Tips for improving your Non-Verbal communication skillsJanuary 30th, 2014, 0 Comments
Sometimes – even when you have the skills, steady work experience, aligned career goals, similar cultural values – you don’t get the job. And no one tells you WHY. Sometimes it was nothing you said. Non-verbal cues, small movements, looks, and tones, gave your prospective employer pause about your ability to fit into their group or do the job well. What might these non-verbal communication cues be, and how can you eliminate or minimize them?
Yes, IT/High Tech tends towards a casual dress environment. But in your interview you need to step it up a notch. Why? You want to show you’re serious about this potential job and have respect for those interviewing you. You will be far more (positively) memorable if you take a little time getting polished before your interview.
- At the bare minimum: shower, pay some attention to your hair, and dress in clean, well-fitting clothes.
- Even better: research the company and get an idea of their culture & dress code. Use this information to determine the perfect interview outfit and style.
- Still not sure on what to wear? Play it safe and dress in standard modern business attire: This means slacks or a skirt, paired with a button down shirt or blouse.
Need help decoding various business dress codes? Check out this article from the etiquette expert Emily Post.
- 2. EYE CONTACT
This is a tricky one because proper eye contact toes a fine line between too much and too little. Too much eye contact can make your interviewer feel uneasy, too little and you’ll risk looking evasive or unsure or lacking confidence. According to Sharon Sayler, a corporate communications specialist, the appropriate amount of eye contact should be “a series of long glances instead of intense stares.” Business insider has a useful article on this topic, which references the ‘eye contact triangle’. Check it out & start practicing your skills on friends/coworkers: http://www.businessinsider.com/3-etiquette-rules-you-need-to-know-about-eye-contact-2013-10#ixzz2pl8hAUqs
- 3. TONE OF VOICE
Show your interest, your enthusiasm, and your seriousness about this job not just through your words, but how you say them. Project warmth and confidence! What not to do: sounding sad, bored, or gloomy, could convey disinterest, a lack of confidence, or a negative perspective on the world. Arrogance, pushiness, and annoyance show disrespect & a lack of patience. People usually want to hire someone they won’t mind spending time with!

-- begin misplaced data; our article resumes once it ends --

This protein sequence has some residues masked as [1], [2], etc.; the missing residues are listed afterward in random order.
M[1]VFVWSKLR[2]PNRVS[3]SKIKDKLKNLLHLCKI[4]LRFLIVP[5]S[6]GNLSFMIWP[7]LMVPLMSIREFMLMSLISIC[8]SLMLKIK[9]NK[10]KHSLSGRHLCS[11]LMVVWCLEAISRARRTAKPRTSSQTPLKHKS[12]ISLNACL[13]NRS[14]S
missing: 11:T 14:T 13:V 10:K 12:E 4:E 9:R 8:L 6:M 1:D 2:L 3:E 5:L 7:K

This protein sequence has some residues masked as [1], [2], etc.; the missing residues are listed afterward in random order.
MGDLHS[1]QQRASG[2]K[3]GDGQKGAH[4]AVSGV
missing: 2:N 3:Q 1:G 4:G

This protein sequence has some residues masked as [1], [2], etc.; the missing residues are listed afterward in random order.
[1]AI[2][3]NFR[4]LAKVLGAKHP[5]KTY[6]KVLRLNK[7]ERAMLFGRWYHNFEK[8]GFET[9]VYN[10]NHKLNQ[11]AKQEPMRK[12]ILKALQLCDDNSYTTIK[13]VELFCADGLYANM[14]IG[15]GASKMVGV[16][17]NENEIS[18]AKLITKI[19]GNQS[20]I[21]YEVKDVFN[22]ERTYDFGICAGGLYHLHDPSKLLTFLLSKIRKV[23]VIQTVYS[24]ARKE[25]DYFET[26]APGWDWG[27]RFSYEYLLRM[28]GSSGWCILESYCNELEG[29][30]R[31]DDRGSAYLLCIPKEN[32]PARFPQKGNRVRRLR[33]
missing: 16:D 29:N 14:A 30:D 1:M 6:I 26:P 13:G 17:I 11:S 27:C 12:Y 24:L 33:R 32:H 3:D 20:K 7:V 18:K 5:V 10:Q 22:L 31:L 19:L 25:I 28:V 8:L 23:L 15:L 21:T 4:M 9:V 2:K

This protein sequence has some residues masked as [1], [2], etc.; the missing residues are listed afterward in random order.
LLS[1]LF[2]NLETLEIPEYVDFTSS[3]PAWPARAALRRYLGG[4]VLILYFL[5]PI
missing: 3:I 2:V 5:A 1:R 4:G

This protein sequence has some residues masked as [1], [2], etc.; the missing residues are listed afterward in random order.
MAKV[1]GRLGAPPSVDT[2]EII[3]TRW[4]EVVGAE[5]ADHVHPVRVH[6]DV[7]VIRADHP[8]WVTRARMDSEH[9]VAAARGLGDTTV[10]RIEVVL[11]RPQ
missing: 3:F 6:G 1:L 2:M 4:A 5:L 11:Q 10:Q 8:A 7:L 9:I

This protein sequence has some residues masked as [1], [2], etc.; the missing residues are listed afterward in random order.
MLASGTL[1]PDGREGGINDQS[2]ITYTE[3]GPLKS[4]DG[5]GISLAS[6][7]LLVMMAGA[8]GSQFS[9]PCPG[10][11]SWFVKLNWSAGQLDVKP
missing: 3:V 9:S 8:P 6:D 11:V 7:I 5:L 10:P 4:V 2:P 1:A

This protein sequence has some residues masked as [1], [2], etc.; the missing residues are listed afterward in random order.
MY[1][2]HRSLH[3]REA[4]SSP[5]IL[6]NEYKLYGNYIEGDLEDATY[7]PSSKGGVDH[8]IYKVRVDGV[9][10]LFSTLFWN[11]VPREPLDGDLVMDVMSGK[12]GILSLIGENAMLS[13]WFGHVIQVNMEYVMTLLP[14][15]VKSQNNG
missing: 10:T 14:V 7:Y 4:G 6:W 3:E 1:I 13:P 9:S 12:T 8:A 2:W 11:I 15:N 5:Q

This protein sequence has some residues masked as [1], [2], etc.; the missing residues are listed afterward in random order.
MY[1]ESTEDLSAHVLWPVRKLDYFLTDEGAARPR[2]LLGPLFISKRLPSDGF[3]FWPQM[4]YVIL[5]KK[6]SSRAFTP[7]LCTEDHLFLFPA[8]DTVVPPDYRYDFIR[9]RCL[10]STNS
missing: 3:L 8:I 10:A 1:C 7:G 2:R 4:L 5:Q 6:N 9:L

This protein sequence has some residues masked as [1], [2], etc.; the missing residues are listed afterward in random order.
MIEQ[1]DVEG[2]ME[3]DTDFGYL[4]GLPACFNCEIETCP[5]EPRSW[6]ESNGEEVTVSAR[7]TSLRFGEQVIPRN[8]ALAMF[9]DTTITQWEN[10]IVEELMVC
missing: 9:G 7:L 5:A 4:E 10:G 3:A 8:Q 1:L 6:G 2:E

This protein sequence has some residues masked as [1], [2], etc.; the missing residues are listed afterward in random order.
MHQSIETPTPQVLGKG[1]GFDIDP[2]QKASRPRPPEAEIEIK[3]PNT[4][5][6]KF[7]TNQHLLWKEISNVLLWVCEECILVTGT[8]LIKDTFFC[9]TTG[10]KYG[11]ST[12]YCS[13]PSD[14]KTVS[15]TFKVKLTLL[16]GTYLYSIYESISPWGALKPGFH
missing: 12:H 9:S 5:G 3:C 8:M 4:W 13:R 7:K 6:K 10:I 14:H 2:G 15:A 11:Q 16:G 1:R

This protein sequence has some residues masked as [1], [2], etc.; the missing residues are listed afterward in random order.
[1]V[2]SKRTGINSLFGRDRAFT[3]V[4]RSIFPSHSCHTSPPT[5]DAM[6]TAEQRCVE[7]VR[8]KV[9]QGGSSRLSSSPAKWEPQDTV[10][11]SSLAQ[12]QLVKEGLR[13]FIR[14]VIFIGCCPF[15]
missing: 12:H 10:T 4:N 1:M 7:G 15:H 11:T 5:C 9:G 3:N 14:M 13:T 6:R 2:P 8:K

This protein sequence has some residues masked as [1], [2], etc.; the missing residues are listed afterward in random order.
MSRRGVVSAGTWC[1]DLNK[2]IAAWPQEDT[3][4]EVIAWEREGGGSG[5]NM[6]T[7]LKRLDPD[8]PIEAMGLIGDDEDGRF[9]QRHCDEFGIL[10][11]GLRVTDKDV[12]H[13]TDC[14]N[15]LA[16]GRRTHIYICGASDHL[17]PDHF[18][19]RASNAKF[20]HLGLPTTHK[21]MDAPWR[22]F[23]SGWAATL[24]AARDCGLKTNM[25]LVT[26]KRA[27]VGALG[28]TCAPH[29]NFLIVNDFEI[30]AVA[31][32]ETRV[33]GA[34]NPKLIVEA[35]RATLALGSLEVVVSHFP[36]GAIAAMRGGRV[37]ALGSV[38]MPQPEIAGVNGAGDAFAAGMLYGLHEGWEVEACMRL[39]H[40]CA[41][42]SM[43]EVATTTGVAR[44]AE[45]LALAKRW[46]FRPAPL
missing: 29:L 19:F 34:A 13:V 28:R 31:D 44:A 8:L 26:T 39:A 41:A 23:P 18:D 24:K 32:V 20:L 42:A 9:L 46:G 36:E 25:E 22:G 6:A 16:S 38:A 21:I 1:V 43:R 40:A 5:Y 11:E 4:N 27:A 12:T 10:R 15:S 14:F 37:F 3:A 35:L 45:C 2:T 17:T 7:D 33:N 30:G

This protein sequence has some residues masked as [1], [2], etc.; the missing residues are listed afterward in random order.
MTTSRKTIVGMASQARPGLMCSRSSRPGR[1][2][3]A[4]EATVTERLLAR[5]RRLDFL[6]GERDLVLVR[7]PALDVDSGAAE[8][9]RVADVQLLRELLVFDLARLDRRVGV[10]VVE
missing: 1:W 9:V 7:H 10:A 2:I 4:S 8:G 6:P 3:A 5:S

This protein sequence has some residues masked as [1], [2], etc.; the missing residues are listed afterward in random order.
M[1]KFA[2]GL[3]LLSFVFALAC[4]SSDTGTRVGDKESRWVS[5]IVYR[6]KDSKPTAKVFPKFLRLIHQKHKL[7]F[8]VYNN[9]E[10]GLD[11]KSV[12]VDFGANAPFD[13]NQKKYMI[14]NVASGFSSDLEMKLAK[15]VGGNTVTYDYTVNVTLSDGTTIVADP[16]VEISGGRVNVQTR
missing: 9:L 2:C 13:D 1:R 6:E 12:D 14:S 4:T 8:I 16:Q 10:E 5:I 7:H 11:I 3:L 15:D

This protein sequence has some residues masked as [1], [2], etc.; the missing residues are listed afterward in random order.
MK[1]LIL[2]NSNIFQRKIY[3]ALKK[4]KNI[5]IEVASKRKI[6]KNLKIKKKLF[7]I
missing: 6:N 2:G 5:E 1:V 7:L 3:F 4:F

- 4. POSTURES & GESTURES
Sit up. Maybe lean a bit forward to show interest. Maybe cross your arms in your lap. Maybe cross your legs if you like. Just don’t slouch (shows lack of confidence and sloppiness), don’t lean back w/ legs up (shows disrespect and possibly over-confidence), don’t cross your arms on your chest (comes across as closed off). These tips from Inc. on poor-form gestures & body language were written for those doing presentations, but largely apply for interviewing as well: http://www.inc.com/ss/wrong-body-language#0
Many people have differing levels of comfort when it comes to personal space. Some prefer to be up-close-and-personal, others prefer a lot of distance between themselves and the person they are speaking with. You might adjust your approach depending on who you are talking to, though a general professional level of space between you and the interviewer is preferable. What is that space? In an interview situation you want to keep at least 3 feet between yourself and the interviewer. And when it comes to touch we recommend a hands-off policy. The ONLY touching we recommend in an interview scenario is a good firm handshake. Anything else – you come across as overly familiar (even risking sexual harassment).
- 6. NERVOUSNESS
You’re nervous for a reason – interviewing is an important activity, and something we hope not to have to do often. So we are uncomfortable with it. Like most things, the answer is “practice”. Don’t pass up an opportunity to interview, even on positions for which you may have only minimal interest. Having answered a myriad of questions many times over will help give you a comfort level that will sustain you through the important conversations. (And you never know what will come from the interview until you have it – the job, or company, may be an unexpected gem).
Really want to feel sure of yourself before those interviews? You can practice at home as well: Tape yourself. Have a friend ask you interview questions and record how you respond. Review, take notes, adjust as necessary, and continue to practice at home, until you feel comfortable with your approach.
[whohit]-Non Verbal Communication-[/whohit]